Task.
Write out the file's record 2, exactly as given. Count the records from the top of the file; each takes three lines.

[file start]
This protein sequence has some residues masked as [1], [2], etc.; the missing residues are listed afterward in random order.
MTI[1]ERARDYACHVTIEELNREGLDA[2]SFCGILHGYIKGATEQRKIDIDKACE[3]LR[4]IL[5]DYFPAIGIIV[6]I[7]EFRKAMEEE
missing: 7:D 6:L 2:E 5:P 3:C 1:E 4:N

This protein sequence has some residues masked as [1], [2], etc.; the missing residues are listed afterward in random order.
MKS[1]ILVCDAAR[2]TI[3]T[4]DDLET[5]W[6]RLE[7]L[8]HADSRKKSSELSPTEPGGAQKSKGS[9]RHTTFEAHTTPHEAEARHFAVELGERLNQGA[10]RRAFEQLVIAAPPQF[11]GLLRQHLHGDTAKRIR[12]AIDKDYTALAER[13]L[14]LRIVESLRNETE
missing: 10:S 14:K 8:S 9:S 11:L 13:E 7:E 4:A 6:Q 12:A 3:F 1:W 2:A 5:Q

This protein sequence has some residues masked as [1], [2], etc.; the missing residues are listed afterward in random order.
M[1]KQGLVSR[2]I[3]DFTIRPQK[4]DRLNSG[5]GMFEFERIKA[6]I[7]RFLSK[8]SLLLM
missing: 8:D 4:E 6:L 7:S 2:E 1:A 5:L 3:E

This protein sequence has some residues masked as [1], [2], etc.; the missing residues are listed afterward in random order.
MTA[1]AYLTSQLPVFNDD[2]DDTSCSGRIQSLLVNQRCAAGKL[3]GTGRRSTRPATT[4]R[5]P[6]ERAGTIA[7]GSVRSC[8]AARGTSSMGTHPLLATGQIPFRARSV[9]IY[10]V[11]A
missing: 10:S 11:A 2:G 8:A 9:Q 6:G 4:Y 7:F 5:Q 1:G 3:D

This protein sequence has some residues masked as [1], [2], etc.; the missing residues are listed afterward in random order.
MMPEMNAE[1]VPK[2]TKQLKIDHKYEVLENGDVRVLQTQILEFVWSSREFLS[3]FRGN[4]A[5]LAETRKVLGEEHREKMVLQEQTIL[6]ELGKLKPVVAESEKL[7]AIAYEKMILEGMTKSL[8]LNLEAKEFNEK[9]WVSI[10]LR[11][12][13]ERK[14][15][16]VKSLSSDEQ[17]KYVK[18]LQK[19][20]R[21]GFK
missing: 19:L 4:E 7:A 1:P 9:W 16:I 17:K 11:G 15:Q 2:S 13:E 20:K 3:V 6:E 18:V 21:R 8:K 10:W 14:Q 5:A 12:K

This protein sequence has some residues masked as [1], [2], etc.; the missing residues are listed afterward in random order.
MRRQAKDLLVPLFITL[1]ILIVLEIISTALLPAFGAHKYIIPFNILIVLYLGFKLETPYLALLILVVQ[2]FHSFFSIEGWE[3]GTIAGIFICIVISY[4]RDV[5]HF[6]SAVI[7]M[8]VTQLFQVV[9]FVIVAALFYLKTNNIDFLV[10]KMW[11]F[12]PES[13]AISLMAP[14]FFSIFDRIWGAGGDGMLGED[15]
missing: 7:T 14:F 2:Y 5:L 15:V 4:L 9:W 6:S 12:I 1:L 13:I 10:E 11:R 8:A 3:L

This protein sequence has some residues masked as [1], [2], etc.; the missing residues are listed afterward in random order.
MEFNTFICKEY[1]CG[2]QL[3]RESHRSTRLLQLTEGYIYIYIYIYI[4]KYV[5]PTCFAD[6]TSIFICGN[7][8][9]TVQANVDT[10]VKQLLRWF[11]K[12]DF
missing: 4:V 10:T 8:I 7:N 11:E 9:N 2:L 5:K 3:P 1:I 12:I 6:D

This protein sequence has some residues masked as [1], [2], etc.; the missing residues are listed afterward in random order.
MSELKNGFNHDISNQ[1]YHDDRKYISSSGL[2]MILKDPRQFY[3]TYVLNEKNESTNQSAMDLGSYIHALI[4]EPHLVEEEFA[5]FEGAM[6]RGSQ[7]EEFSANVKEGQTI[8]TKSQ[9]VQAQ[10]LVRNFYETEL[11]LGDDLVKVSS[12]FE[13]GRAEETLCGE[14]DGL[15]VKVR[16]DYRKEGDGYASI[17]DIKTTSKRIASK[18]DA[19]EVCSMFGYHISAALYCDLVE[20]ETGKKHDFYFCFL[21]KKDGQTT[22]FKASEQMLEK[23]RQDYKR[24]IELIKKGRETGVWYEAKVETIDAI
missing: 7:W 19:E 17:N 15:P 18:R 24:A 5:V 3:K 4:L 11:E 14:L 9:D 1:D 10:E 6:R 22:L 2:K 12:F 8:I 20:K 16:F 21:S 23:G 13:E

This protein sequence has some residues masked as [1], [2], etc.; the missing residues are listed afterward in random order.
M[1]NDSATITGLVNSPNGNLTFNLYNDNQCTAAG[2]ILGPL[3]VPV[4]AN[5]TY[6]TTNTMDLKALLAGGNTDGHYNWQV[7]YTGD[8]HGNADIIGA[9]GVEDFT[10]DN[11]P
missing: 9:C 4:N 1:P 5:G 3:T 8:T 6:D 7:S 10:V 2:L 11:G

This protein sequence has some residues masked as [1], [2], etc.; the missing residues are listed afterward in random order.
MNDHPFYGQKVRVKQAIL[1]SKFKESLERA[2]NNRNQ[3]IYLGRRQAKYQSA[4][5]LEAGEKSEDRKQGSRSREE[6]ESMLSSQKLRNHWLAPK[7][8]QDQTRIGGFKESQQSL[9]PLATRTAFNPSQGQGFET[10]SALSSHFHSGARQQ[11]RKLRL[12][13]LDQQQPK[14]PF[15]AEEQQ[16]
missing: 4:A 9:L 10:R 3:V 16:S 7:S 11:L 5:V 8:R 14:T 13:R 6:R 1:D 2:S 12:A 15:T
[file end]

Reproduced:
This protein sequence has some residues masked as [1], [2], etc.; the missing residues are listed afterward in random order.
MKS[1]ILVCDAAR[2]TI[3]T[4]DDLET[5]W[6]RLE[7]L[8]HADSRKKSSELSPTEPGGAQKSKGS[9]RHTTFEAHTTPHEAEARHFAVELGERLNQGA[10]RRAFEQLVIAAPPQF[11]GLLRQHLHGDTAKRIR[12]AIDKDYTALAER[13]L[14]LRIVESLRNETE
missing: 10:S 14:K 8:S 9:S 11:L 13:E 7:E 4:A 6:Q 12:A 3:F 1:W 2:A 5:Q